Internet users seek help from heaven

Ideas: Cyber-Saints

December 28, 2003|By Carol Eisenberg | Carol Eisenberg,NEWSDAY

Beleaguered by spam, some people might feel helpless or overwhelmed. Not the Rev. Peter Paul Brennan, who looks heavenward for deliverance from such earthly irritations.

Brennan, of West Hempstead, N.Y., says he seeks guidance and intercession from St. Isidore of Seville, a sixth century prelate who wrote a 20-volume encyclopedia of civilization - really, Brennan says, the first database of knowledge ever compiled.

Who better, Brennan asks, to be patron saint of the Internet than this pioneering Spanish cataloguer?

The Vatican has yet to designate anyone as patron of the Internet, but Brennan is one of thousands of believers already practicing personal devotions and supporting worldwide lobbying to promote their favorite candidates. Earlier this year, for instance, an Italian Web site drew responses from 70,000 people in 91 countries after announcing an online poll for the designation of Internet patron (www.santiebeati.it).

The winner was the Rev. James Alberione, a 20th century Italian priest who founded several religious communities dedicated to harnessing modern communications, including radio, TV and cinema, for the purpose of evangelization.

Though Rome has not indicated it will act anytime soon, the contest has become heated.

"The important thing is not who is chosen, and certainly not to have a patron-saint horse race," said Monsignor James Moroney, an expert on worship for the U.S. Conference of Catholic Bishops. "What is important is that people use the example of holy men and women, and ask for their intercession in their lives."

To some, of course, the notion that an otherworldly guide is needed for help in using this quintessentially modern communications tool seems ... wacky. Believers, however, say the 2,000-year-old Christian tradition of looking to exemplary lives as both guides and intercessors is an essential part of Christian practice.

After all, both television and radio have patrons (the archangel Gabriel and St. Clare, respectively), as do such relatively modern professions as truck drivers (St. Christopher) and public relations workers (St. Bernardino of Siena).

"The Internet has the potential to bring people into communication and communion with each other like no other form of media," said Sister Kathryn Hermes, director of electronic publishing for Pauline Books and Media, the publishing house of the Daughters of St. Paul, which supports the naming of Alberione, its founder. "It does need to have someone who can say, by their life and by their writings, what the goal of this media can and should be."

And even in this highly technological age, millions still look to heaven for help.

"Maybe it's that we run a Catholic bookstore, but you should hear all the requests we get," said Sister Nancy Usselmann, manager of the Pauline Book and Media Center in midtown Manhattan, who also supports Alberione. "We have actors and actresses come in and ask who's the patron saint of actors. Nothing of this world is beyond God's reach."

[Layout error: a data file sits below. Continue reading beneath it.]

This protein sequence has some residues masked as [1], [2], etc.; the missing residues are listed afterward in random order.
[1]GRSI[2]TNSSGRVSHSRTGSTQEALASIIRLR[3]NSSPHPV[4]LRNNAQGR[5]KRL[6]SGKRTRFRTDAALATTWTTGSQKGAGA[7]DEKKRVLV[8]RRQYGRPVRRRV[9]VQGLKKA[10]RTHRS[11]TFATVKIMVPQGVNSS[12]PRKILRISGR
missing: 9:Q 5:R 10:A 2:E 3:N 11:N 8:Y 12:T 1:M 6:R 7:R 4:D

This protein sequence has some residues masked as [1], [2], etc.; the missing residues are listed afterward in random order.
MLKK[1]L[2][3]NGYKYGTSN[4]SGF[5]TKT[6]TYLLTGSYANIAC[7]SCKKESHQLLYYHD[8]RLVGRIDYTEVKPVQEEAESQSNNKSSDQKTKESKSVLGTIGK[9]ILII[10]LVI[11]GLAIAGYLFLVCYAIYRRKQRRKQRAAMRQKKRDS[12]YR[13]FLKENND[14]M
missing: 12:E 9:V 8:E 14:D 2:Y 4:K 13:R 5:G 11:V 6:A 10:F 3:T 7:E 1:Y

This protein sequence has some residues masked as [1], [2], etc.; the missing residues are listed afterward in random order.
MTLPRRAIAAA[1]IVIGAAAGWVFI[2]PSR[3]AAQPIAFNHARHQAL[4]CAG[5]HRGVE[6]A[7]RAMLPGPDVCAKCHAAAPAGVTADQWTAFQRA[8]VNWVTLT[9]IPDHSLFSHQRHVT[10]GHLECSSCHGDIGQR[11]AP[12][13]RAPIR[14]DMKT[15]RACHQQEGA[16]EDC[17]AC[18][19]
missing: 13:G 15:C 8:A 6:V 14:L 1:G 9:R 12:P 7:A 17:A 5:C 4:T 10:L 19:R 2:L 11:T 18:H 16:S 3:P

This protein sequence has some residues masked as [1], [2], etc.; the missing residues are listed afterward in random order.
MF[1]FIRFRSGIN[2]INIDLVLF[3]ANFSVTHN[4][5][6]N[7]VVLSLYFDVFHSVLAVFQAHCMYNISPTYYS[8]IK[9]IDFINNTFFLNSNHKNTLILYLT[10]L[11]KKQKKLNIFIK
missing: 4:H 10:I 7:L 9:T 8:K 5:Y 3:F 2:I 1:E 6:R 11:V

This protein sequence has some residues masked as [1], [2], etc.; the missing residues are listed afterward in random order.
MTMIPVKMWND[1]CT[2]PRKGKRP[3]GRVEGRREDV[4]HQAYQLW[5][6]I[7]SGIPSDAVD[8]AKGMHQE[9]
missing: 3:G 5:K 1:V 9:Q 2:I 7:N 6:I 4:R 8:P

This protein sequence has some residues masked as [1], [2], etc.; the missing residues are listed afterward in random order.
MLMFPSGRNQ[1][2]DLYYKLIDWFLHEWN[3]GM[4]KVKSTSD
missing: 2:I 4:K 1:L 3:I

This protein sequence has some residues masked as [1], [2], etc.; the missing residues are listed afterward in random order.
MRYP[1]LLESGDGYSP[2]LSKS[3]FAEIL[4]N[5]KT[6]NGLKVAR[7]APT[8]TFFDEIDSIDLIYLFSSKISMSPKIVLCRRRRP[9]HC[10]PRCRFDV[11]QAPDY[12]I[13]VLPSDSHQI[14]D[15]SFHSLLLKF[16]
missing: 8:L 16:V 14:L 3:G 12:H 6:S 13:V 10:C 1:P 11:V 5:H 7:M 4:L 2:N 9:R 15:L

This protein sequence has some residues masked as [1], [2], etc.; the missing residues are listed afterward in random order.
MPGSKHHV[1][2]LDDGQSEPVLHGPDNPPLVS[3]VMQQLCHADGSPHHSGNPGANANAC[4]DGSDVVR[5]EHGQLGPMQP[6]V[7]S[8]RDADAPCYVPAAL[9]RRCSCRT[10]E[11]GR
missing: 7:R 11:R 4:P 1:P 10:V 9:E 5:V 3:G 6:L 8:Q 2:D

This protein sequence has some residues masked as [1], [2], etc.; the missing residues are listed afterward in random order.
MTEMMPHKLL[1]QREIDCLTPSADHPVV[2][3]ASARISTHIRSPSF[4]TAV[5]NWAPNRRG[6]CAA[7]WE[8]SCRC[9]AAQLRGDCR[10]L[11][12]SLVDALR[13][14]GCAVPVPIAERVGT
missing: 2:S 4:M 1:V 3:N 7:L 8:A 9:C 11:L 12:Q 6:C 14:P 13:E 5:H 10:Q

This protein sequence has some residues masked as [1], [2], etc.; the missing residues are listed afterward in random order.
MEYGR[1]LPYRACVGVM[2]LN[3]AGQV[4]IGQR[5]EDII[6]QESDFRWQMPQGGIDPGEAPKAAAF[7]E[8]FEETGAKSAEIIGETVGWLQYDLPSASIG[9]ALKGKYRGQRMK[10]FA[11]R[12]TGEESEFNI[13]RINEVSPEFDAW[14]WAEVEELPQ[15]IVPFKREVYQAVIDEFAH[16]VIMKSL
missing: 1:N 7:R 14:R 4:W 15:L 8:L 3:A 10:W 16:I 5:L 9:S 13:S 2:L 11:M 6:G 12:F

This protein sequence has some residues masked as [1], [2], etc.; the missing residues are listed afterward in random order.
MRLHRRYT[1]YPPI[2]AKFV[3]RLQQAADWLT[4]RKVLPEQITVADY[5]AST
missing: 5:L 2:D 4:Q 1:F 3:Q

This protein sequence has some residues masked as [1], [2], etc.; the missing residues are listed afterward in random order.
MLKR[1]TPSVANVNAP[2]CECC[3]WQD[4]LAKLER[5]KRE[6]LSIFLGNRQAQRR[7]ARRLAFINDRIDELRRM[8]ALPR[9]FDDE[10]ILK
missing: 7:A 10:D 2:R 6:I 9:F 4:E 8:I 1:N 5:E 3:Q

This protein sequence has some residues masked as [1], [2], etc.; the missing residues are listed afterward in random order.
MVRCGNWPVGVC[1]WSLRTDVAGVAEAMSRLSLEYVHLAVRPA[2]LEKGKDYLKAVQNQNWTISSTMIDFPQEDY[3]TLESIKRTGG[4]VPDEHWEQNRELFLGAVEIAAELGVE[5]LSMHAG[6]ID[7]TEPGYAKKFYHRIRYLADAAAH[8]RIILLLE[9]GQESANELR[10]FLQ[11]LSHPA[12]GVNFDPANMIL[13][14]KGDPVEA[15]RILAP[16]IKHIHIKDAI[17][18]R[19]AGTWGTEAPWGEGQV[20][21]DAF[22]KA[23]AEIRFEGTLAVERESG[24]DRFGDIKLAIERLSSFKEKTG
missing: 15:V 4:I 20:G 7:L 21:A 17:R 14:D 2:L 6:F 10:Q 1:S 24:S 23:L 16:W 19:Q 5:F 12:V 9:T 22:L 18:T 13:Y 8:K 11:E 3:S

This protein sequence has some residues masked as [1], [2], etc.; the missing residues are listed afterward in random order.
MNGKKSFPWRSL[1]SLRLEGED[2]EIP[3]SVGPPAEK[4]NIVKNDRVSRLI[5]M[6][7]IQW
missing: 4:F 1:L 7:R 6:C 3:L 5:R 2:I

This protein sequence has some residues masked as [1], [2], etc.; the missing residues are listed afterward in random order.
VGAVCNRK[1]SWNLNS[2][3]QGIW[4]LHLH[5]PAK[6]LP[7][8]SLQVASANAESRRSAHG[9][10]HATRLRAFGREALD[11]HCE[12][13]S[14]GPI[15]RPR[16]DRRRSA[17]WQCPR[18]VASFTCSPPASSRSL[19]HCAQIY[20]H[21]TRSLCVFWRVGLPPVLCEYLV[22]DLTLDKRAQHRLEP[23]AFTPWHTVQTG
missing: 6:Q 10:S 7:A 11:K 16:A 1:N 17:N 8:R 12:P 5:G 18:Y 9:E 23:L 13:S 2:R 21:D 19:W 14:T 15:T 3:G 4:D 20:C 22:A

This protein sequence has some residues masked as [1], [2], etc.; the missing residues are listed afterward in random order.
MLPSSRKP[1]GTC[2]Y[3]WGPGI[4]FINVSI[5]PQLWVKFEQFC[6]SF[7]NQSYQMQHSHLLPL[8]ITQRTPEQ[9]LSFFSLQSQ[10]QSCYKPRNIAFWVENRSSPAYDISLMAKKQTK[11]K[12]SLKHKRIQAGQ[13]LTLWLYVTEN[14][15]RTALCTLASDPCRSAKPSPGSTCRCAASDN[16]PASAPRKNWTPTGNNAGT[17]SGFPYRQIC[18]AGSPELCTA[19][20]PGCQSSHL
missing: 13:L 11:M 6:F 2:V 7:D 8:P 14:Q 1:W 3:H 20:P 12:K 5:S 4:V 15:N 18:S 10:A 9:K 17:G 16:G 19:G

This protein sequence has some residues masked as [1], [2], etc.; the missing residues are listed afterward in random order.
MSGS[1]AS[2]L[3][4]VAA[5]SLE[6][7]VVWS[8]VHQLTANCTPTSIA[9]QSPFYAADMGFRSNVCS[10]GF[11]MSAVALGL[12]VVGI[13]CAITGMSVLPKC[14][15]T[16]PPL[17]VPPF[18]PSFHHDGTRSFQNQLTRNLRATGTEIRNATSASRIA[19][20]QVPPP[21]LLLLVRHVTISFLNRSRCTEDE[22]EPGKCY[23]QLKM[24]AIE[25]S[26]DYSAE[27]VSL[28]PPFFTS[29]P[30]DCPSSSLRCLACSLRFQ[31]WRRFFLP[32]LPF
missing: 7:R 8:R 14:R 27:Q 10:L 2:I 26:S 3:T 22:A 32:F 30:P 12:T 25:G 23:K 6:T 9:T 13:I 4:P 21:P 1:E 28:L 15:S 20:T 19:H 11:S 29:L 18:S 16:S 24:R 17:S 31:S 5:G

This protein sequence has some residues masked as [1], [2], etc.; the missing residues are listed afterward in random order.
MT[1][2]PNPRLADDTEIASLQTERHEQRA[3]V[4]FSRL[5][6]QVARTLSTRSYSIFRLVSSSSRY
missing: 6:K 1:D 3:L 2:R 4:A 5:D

And who else, believers say, is going to respond to pleas for help at 2 a.m. when a virus is in the software?

Rome may be indifferent, but the quest for a patron goes on.

Brennan, for instance, who is a bishop in an alternative Christian church called the Ecumenical Catholic Diocese, is active in a worldwide online community called the Virtual Order of St. Isidore of Seville, devoted to advocating Isidore's designation, as well as instilling a "chivalric code" for online behavior (www.stisidore.org).

The Daughters of St. Paul, meanwhile, persuaded New York Cardinal Edward Egan to preside at a Mass for Alberione Nov. 30. It drew a standing-room-only crowd to St. Patrick's Cathedral.

Though Egan did not speak directly to the patron saint issue, he referred to the recently beatified priest as "the apostle of media" who organized priests and nuns "to announce the Gospel through the press, through films, even through television as the years went on." The religious order also gives out booklets about Alberione's life in addition to maintaining its own Web site (www.alberione.com).

And there are also advocates for such choices as the archangel Gabriel, the messenger who brought Mary the news that she would bear Christ, and even St. Clare of Assisi, a nun believed to have had visions of the Nativity while she lay ill in bed on Christmas Eve.

From the perspective of Moroney, the expert on worship, the more and livelier the devotions, the better.

"To be honest with you, I pray to a whole variety of saints," Moroney said. "The one thing that's clear to me when I'm using the Internet, which has enormous potential as well as enormous risks, is that it needs patron saints - and maybe more than one.

"So in that sense, one could say, let 1,000 patrons bloom."

Newsday is a Tribune Publishing company.

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